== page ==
When you mention Certs, Ideal Cuts, anything like that to him, his eyes just glaze over. He says, "that Phoo Phoo stuff is for people who "have to have" all the fluff. A diamond is a diamond." Which so many of us have learned from you guys, the experts here, just isn't true.

There are diamonds, and then..... THERE ARE DIAMONDS!
 

Mara

Super_Ideal_Rock
Joined
Oct 30, 2002
Messages
31,003
For what it's worth my stone is a thin-med girdle with a VERY shallow crown (29.9 angle), and my jeweler who has been in the biz for 30+ years in various shapes and forms said that the danger of chipping is pretty rare, depends on the setting obviously, but also the care of the stone.

Also think about it realistically. If a stone is a thin girdle in one or two small areas, cover those areas with a prong. Then what is the danger? There are many GIA graded non-superideal stones that have v.thin-med or thin-med girdles...it's not just the superideal's that have this detail.

Appraisers give you their opinion. Sure it's an educated, 'expert' opinion, but its still an opinion. Take it with a grain of salt. Celebrity clients? Not impressed. They know less about the fine print and details than us average consumers. They have money to waste so they do. I highly doubt they ask about the girdle of a stone when they purchase.

Personally, who cares if it chips? Just get it insured! Then you are covered and you can wear your stone with pride and bang it all over the darn place.

 

pyramid

Ideal_Rock
Premium
Joined
Nov 10, 2002
Messages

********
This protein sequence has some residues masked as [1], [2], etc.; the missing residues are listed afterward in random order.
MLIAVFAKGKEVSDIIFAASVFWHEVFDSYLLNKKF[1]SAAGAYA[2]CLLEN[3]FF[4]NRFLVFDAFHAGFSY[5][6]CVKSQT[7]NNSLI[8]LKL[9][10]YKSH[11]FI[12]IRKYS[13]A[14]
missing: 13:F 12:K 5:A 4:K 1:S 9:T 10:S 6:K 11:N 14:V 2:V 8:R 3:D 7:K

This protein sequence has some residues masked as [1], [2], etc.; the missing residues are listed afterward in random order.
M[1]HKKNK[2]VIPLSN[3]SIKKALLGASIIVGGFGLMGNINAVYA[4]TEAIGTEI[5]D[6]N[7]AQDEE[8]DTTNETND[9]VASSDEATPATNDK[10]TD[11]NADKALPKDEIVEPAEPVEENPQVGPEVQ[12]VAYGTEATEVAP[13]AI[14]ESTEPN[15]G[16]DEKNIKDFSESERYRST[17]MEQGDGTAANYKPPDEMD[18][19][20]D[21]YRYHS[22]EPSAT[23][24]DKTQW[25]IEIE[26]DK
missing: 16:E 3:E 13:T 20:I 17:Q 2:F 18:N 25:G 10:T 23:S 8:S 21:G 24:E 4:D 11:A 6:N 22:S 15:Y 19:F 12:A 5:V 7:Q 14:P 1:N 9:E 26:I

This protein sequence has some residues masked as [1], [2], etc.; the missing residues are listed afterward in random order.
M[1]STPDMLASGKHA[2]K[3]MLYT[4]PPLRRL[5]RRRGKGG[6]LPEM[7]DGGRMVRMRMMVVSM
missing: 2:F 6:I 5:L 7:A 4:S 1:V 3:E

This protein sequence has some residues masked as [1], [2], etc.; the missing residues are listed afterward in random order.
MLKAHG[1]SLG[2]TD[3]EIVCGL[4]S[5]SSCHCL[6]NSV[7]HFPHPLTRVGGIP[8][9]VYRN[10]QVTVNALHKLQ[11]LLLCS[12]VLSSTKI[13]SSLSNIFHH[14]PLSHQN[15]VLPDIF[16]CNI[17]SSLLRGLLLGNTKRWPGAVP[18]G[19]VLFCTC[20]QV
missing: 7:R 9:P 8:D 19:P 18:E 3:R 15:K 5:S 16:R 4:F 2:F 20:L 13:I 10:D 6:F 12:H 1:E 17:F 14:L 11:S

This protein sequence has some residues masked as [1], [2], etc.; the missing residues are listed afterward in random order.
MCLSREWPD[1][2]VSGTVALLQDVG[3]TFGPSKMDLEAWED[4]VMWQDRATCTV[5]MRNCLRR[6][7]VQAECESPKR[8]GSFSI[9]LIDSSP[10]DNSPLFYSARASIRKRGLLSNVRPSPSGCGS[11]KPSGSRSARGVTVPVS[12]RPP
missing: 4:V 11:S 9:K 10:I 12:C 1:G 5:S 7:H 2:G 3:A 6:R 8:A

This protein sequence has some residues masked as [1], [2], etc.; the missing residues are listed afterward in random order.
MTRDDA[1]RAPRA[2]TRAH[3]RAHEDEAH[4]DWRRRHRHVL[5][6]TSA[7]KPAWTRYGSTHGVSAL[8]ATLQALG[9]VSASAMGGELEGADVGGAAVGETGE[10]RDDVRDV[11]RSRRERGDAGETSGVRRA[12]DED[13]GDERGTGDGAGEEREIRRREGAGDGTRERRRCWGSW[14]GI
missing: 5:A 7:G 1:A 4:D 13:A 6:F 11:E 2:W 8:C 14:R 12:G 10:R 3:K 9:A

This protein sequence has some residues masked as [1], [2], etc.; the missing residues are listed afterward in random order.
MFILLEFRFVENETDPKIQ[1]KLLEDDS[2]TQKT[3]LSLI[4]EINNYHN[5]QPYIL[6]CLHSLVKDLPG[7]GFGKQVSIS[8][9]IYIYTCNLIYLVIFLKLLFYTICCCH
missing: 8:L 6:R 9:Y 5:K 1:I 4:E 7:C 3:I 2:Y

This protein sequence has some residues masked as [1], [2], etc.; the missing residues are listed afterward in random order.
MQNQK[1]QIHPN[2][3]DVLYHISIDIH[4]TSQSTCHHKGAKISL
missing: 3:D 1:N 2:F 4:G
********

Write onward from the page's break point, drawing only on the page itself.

4,607
Yeah I have already taken the advice with a grain of salt although I would not buy very thin or very thick etc. Celebrity clients - I don't care about them either, I was just meaning that he had a large business.
 

eitan

Rough_Rock
Joined
May 13, 2003
Messages
6
before the internet came out

most of them had large business

now on web its easy to find what you want

small world

eitan

israel-diamonds
 

shurikt

Rough_Rock
Joined
Nov 4, 2002
Messages
51
----------------
On 5/13/2003 3:28
8 AM pyramid wrote:
...and he says any diamond with a thin girdle is a disaster waiting to happen...
----------------
Now Pyramid, when I saw your screen name how did I know your post was going to be about thin girdles?

Seriously, you've been posting the same question on these forums for the last six months, over and over and over and over again. Every time you get a similar answer, yet every time you wait a few weeks and post the same question. One would suspect that you're attempting to build a case for some giant class-action lawsuit!

So: Don't buy a diamond with a thin girdle.

The rest of us won't be putting them in vises or smashing them on countertops or running them over with steamrollers.

Girdle question
Another girdle question
Yet another girdle question
Not technically a girdle question, but one of my personal favorites

-Shurikt

(edited like 9 times because I couldn't figure out how to make the html work. sheesh.)
 

RockDoc

Ideal_Rock
Joined
Aug 15, 2000
Messages
2,509
Experience as a barometer of expertise.

I have been at this 22 years... so as far as time I suppose I am average among those who claim to be expert.

However, consumers need to appreciate that years of experience doing it "wrong" is NOT a reliable credential.

Providing as much information as possible is what cnsumers want.... not just from "eye experience" but also from support from the bevy of high tech instruments.

We are at the inception and beginning of advanced technology.... it is this technology that supplies more accurate and reliable information for consumers.

But not all the new technology is properly formulated. Read DISCLAIMERS, as they are very important, so you know the limitations of the testing.

And another good question for consumers of appraisers who claim experience by eye... is to ask whether the appraiser/gemologists eyes were tested for hue discrimination, color blindness etc.

Appraise the appraiser, his education, and lab equipment.

Rockdoc